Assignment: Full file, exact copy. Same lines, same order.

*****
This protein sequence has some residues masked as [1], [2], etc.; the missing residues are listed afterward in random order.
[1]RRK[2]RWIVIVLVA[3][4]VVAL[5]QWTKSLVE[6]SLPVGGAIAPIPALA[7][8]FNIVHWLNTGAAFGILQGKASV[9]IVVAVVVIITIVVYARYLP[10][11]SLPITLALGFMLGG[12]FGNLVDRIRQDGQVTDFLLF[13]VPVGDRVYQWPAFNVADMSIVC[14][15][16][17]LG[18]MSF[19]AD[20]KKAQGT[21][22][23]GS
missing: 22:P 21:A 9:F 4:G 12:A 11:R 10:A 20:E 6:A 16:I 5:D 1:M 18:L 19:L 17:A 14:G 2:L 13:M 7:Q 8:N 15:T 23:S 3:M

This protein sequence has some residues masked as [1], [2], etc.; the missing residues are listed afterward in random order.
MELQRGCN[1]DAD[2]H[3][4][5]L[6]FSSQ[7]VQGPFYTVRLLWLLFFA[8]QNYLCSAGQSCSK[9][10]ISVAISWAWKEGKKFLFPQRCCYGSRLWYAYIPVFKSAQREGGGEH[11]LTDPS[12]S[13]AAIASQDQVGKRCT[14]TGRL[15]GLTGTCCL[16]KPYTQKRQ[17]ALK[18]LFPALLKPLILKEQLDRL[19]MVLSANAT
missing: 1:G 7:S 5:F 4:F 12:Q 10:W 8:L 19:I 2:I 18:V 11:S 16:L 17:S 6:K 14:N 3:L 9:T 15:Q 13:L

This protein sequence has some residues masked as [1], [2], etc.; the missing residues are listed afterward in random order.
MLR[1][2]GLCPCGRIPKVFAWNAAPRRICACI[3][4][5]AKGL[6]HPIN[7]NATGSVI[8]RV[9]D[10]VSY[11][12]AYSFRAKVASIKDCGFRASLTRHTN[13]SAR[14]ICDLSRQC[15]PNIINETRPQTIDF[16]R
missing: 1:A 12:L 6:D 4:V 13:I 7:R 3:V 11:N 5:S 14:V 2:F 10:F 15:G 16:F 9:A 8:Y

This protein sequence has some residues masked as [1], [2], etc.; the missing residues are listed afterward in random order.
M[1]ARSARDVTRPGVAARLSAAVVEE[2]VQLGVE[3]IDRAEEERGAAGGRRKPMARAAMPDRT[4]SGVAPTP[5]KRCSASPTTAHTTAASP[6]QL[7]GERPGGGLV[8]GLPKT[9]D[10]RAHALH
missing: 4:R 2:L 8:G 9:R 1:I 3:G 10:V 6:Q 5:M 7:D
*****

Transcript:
This protein sequence has some residues masked as [1], [2], etc.; the missing residues are listed afterward in random order.
[1]RRK[2]RWIVIVLVA[3][4]VVAL[5]QWTKSLVE[6]SLPVGGAIAPIPALA[7][8]FNIVHWLNTGAAFGILQGKASV[9]IVVAVVVIITIVVYARYLP[10][11]SLPITLALGFMLGG[12]FGNLVDRIRQDGQVTDFLLF[13]VPVGDRVYQWPAFNVADMSIVC[14][15][16][17]LG[18]MSF[19]AD[20]KKAQGT[21][22][23]GS
missing: 22:P 21:A 9:F 4:G 12:A 11:R 10:A 20:E 6:A 16:I 5:D 1:M 18:L 19:L 17:A 14:G 2:L 13:M 7:Q 8:N 15:T 23:S 3:M

This protein sequence has some residues masked as [1], [2], etc.; the missing residues are listed afterward in random order.
MELQRGCN[1]DAD[2]H[3][4][5]L[6]FSSQ[7]VQGPFYTVRLLWLLFFA[8]QNYLCSAGQSCSK[9][10]ISVAISWAWKEGKKFLFPQRCCYGSRLWYAYIPVFKSAQREGGGEH[11]LTDPS[12]S[13]AAIASQDQVGKRCT[14]TGRL[15]GLTGTCCL[16]KPYTQKRQ[17]ALK[18]LFPALLKPLILKEQLDRL[19]MVLSANAT
missing: 1:G 7:S 5:F 4:F 12:Q 10:W 8:L 19:I 2:I 18:V 11:S 16:L 17:S 6:K 14:N 3:L 9:T 15:Q 13:L

This protein sequence has some residues masked as [1], [2], etc.; the missing residues are listed afterward in random order.
MLR[1][2]GLCPCGRIPKVFAWNAAPRRICACI[3][4][5]AKGL[6]HPIN[7]NATGSVI[8]RV[9]D[10]VSY[11][12]AYSFRAKVASIKDCGFRASLTRHTN[13]SAR[14]ICDLSRQC[15]PNIINETRPQTIDF[16]R
missing: 1:A 12:L 6:D 4:V 13:I 7:R 3:V 11:N 5:S 14:V 2:F 10:F 15:G 16:F 9:A 8:Y

This protein sequence has some residues masked as [1], [2], etc.; the missing residues are listed afterward in random order.
M[1]ARSARDVTRPGVAARLSAAVVEE[2]VQLGVE[3]IDRAEEERGAAGGRRKPMARAAMPDRT[4]SGVAPTP[5]KRCSASPTTAHTTAASP[6]QL[7]GERPGGGLV[8]GLPKT[9]D[10]RAHALH
missing: 4:R 2:L 8:G 9:R 1:I 3:G 10:V 6:Q 5:M 7:D